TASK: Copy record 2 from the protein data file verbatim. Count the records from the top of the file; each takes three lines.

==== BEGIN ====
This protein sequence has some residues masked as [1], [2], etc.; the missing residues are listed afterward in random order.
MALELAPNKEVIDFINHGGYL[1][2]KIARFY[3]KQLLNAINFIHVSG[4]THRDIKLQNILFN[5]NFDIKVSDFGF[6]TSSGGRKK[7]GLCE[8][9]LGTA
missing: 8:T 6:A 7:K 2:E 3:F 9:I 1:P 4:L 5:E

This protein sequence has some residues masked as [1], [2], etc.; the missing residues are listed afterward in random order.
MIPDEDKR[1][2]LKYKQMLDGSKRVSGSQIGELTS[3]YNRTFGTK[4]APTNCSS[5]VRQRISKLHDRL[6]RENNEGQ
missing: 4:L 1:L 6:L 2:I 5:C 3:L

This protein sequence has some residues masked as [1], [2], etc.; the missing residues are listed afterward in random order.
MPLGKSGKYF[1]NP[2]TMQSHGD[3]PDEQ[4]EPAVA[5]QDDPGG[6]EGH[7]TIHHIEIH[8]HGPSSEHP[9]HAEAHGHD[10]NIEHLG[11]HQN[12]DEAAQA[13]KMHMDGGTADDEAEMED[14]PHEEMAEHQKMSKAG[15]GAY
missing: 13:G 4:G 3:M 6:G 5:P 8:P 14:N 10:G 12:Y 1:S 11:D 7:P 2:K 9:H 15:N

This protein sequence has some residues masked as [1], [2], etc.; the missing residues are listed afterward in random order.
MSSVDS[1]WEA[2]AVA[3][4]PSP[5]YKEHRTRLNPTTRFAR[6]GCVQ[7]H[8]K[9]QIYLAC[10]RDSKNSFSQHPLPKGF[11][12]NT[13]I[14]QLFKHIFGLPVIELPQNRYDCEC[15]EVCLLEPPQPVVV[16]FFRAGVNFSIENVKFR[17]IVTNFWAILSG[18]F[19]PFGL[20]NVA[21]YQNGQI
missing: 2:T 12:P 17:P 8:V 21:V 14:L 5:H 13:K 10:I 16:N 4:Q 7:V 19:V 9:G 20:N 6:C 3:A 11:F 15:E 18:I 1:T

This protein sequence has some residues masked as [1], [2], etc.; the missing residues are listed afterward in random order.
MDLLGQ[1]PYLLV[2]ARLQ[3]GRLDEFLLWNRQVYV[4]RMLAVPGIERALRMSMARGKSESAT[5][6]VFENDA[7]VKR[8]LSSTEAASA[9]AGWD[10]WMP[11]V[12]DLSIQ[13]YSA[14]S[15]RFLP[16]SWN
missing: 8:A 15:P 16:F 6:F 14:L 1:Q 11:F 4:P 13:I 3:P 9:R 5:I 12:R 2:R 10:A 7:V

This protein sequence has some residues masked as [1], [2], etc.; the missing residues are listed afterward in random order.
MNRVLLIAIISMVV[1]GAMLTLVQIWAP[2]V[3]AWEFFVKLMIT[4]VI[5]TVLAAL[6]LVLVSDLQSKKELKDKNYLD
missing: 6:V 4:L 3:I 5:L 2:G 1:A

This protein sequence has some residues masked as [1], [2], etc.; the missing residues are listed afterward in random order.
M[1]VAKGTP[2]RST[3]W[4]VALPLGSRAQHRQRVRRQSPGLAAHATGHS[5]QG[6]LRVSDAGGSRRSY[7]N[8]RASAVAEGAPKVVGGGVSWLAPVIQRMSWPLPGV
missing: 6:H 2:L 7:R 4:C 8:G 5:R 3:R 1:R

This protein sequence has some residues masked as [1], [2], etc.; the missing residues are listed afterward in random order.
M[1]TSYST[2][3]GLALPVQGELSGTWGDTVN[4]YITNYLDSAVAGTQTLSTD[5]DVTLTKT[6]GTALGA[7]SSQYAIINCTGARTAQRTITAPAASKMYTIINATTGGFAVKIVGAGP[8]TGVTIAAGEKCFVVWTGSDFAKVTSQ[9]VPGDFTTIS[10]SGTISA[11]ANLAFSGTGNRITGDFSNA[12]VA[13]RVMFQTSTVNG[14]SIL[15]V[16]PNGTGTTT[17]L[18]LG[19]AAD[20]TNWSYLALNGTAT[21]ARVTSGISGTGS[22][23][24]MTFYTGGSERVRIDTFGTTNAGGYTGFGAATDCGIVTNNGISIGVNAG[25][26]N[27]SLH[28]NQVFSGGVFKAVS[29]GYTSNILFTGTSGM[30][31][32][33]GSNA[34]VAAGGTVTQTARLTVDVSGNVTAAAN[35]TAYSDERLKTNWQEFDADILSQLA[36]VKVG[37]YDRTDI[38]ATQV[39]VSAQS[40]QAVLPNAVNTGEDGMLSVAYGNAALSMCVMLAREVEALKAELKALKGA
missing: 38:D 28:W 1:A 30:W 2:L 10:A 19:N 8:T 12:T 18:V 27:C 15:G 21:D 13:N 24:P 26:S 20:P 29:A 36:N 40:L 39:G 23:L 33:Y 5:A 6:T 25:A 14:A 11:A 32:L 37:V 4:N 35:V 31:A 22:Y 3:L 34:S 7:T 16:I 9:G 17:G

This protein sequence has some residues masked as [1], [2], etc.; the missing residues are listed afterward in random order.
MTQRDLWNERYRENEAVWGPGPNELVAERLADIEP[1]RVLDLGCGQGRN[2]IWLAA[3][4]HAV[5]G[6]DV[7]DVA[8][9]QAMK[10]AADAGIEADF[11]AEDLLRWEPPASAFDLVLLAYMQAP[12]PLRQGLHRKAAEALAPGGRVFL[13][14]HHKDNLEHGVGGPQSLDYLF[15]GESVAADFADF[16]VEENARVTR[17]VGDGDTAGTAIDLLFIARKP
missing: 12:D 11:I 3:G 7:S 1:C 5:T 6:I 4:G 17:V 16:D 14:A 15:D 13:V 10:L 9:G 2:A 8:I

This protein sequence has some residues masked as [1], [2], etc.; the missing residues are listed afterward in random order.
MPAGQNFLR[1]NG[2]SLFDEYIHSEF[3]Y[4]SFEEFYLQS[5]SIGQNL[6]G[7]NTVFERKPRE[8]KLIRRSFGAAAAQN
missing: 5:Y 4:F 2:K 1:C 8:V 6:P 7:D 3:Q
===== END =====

This protein sequence has some residues masked as [1], [2], etc.; the missing residues are listed afterward in random order.
MIPDEDKR[1][2]LKYKQMLDGSKRVSGSQIGELTS[3]YNRTFGTK[4]APTNCSS[5]VRQRISKLHDRL[6]RENNEGQ
missing: 4:L 1:L 6:L 2:I 5:C 3:L